Dan Primack, reporting for Axios:
When you call a business, the person picking up the phone almost
always identifies the business itself (and sometimes gives their
own name as well). But that didn’t happen when the Google
assistant called these “real” businesses:
When the hair salon picks up, a woman says: “Hello, how can I
When the restaurant picks up, a woman says: “Hi, may I help you?”
Axios called over two dozen hair salons and restaurants —
including some in Google’s hometown of Mountain View — and every
one immediately gave the business name.
The way the people answered the phone in these recordings was one of the first things that made me suspicious that these examples were either significantly edited or outright fakes. Plus, the salon only asks for a name (and only a first name at that). No phone number, no checking if the client has a request for a certain stylist.
For those defending Google along the lines that it’s acceptable for on-stage demos to be simulated, the problem is that Sundar Pichai said, “What you’re going to hear is the Google Assistant actually calling a real salon to schedule an appointment for you. Let’s listen.”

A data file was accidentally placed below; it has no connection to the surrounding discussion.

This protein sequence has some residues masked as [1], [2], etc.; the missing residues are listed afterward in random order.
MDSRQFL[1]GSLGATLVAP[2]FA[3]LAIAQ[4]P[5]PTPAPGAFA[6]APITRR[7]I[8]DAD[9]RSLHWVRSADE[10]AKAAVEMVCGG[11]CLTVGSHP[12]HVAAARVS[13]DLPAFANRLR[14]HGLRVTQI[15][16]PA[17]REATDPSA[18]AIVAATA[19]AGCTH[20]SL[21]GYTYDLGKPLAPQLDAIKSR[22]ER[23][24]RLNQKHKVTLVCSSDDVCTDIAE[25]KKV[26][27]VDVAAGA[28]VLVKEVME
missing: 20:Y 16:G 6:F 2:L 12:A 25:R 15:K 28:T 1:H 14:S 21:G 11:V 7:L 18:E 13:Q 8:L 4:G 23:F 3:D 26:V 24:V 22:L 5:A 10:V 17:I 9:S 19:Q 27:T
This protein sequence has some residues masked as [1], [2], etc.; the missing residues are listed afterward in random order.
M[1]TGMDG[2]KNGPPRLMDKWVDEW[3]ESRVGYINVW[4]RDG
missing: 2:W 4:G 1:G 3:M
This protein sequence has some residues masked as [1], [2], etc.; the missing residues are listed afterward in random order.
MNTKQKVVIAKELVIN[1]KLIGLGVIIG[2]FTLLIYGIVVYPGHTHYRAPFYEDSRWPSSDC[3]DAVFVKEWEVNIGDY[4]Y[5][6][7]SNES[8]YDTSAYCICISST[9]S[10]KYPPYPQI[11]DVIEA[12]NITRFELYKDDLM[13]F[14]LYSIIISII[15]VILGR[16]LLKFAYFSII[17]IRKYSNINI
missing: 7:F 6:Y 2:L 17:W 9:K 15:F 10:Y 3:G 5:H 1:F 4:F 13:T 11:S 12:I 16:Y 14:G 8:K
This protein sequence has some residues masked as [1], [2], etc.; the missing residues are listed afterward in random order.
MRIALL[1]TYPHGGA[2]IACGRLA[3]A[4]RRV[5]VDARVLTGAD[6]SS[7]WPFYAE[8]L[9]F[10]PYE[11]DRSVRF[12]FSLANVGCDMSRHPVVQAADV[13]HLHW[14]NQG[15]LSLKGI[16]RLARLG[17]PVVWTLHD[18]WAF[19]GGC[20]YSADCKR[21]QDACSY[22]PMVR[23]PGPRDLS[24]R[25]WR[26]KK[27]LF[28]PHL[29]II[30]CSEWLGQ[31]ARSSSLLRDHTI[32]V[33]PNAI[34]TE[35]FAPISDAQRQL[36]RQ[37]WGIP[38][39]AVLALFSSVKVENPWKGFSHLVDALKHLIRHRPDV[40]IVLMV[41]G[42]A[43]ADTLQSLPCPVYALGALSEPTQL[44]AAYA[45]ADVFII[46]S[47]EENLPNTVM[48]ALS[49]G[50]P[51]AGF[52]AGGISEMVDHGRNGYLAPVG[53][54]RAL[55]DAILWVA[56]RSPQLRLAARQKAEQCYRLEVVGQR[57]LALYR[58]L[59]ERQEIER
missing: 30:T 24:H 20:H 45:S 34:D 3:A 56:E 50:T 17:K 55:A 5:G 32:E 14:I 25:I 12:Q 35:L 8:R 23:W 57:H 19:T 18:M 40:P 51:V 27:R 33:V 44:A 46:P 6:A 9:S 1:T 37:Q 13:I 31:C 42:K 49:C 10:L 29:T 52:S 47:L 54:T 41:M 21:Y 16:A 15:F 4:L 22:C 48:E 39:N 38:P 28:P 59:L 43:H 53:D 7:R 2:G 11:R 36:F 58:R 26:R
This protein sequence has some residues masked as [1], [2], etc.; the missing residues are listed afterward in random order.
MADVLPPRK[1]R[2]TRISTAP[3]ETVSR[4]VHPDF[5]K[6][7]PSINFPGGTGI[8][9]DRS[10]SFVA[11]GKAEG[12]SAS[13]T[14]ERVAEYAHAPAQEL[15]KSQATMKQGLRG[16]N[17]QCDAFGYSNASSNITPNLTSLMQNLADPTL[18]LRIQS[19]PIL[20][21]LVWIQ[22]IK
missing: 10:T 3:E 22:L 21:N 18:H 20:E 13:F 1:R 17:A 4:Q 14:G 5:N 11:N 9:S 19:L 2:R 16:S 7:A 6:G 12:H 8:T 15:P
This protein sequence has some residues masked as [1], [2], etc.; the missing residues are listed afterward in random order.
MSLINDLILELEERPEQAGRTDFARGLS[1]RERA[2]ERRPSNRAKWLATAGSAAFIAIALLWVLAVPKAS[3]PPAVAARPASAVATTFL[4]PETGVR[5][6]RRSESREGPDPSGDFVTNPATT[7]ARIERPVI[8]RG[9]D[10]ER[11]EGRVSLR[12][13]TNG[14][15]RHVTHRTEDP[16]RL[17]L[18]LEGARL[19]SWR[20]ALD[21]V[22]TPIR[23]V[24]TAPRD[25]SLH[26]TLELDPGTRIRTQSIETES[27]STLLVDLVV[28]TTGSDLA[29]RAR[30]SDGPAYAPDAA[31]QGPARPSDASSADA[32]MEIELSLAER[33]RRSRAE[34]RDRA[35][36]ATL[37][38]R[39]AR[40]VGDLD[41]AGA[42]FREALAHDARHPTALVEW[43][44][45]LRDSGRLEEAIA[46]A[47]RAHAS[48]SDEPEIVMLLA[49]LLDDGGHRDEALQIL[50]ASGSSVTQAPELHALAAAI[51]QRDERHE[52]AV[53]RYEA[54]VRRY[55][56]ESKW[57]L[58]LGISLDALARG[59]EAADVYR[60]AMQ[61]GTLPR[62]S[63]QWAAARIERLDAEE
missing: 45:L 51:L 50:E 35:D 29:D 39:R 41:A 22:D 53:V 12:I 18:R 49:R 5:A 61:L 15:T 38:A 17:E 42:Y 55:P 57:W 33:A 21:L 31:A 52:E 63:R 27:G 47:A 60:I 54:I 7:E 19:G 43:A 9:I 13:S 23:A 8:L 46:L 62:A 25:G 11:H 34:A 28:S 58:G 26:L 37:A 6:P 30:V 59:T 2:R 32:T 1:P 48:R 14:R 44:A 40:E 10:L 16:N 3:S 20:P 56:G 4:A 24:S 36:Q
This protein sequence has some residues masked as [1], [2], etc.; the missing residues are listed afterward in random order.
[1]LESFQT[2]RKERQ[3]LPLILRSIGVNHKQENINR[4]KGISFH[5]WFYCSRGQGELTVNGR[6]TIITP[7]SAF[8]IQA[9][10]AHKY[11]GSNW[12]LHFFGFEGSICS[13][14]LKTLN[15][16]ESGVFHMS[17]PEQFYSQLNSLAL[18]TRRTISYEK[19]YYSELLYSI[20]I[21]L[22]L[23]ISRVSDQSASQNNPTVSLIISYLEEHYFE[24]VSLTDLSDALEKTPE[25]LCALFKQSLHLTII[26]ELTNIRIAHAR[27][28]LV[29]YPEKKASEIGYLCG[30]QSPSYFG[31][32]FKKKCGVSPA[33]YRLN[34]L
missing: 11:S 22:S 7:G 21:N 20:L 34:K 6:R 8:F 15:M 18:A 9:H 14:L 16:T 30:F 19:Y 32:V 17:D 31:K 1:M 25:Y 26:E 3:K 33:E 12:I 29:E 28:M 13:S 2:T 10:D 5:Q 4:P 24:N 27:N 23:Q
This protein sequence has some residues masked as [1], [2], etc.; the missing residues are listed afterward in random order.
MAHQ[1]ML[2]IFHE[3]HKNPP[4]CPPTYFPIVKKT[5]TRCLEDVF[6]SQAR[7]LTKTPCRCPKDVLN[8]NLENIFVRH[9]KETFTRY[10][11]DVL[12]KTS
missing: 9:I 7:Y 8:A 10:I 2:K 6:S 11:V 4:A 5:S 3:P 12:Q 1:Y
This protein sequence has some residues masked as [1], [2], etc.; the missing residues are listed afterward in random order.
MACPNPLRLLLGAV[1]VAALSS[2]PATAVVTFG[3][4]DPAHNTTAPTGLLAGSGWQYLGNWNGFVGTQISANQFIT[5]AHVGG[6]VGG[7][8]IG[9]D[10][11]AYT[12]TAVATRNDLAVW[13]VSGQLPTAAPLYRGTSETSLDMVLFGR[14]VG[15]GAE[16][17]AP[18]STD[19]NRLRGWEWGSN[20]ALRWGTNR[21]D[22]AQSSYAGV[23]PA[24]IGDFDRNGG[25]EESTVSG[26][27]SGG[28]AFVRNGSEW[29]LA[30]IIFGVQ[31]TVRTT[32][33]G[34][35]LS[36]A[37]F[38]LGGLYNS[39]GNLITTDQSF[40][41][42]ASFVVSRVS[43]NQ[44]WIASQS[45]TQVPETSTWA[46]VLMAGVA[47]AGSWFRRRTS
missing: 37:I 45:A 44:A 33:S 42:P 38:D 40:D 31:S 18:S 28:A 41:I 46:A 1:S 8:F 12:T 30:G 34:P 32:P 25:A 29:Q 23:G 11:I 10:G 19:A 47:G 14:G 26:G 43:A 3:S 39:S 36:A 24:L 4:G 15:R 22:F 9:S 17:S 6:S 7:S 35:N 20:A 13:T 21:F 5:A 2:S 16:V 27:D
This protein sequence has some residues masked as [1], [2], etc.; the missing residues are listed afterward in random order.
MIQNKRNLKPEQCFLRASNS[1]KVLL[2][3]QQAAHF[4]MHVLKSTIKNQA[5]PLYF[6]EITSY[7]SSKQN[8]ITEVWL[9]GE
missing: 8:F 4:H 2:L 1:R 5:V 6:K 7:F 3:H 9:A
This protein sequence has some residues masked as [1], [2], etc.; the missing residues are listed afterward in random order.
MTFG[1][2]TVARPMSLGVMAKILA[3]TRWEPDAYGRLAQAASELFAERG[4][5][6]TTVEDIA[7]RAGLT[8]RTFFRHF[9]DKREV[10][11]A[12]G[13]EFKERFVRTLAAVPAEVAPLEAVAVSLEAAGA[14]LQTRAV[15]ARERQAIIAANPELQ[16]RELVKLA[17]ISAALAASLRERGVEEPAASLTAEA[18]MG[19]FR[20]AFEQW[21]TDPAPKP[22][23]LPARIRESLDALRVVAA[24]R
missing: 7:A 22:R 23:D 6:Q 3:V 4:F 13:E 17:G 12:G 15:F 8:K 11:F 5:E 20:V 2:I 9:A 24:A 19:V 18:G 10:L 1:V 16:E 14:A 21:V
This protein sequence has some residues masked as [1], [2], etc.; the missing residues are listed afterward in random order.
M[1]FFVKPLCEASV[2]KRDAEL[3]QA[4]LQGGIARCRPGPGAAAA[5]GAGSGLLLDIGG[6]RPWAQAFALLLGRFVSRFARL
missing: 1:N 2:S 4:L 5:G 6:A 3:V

Axios asked Google for the name of the hair salon or restaurant,
in order to verify both that the businesses exist and that the
calls were not pre-planned. We also said that we’d guarantee, in
writing, not to publicly identify either establishment (so as to
prevent them from receiving unwanted attention).
A longtime Google spokeswoman declined to provide either name.
We also asked if either call was edited, even perhaps just cutting
the second or two when the business identifies itself. And, if so,
were there other edits? The spokeswoman declined comment, but said
she’d check and get back to us. She didn’t.
Kudos to Primack for pressing Google on this.
★ Thursday, 17 May 2018